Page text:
And this is within the new understanding because as much as with the military on the same side we look at how the civil domain holds and how there be more synergies, in order to become better and stronger.
So my domain is not only about operations in multi-domains, it is through multi-domain operations overall. How do we do that?
Number one, we look very much at interaction. So increased cooperation with non-military actors. And just to give you one example here. If you look at space for instance. Space has a lot of civil infrastructure. And there is no need to duplicate everything in order to use space to a better extent and this how transformation also goes.
How do we cooperate with the civil world and find all those synergies? Just as an example – connectivity - synchronizing military and non-military effects as I already alluded to, converging effects and last not but least all the integration, fully embracing cyber and space as operational domains.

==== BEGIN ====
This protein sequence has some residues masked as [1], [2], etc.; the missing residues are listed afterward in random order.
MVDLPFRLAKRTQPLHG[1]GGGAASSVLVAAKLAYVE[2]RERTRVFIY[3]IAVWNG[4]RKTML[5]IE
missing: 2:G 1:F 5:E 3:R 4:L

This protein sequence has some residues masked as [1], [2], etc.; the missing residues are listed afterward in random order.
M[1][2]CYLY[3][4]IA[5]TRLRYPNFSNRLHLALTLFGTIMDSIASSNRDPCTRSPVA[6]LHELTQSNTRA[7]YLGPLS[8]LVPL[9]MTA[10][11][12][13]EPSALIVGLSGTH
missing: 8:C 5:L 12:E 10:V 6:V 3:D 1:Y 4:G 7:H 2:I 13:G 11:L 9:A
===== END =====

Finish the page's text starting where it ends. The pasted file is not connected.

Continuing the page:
The precondition to transform into multi-domain enabled Alliance is digital transformation. And it goes without saying this is happening in parallel. So if you will in short, we are transforming from a platform-centric force into a data-centric force.
Our strengths will remain unity with interoperability with all of that.
The Alliance is always greater than the sum of its parts. MDO embodies this principle, leveraging our collective strength and interoperability.
So in closing ladies and gentlemen, transformation is not a luxury for NATO, it's a necessity and we are very well prepared for that.
And one last remark for you.
Everything we do is also based on a strategic foresight and strategic foresight analysis means the outlook on what will change. And we just put it on our ACT website, as today there is the new strategic foresight analysis, released today. So whenever you want to see what NATO thinks about, what the future challenges might be, you will find some interesting information there.
Thank you very much.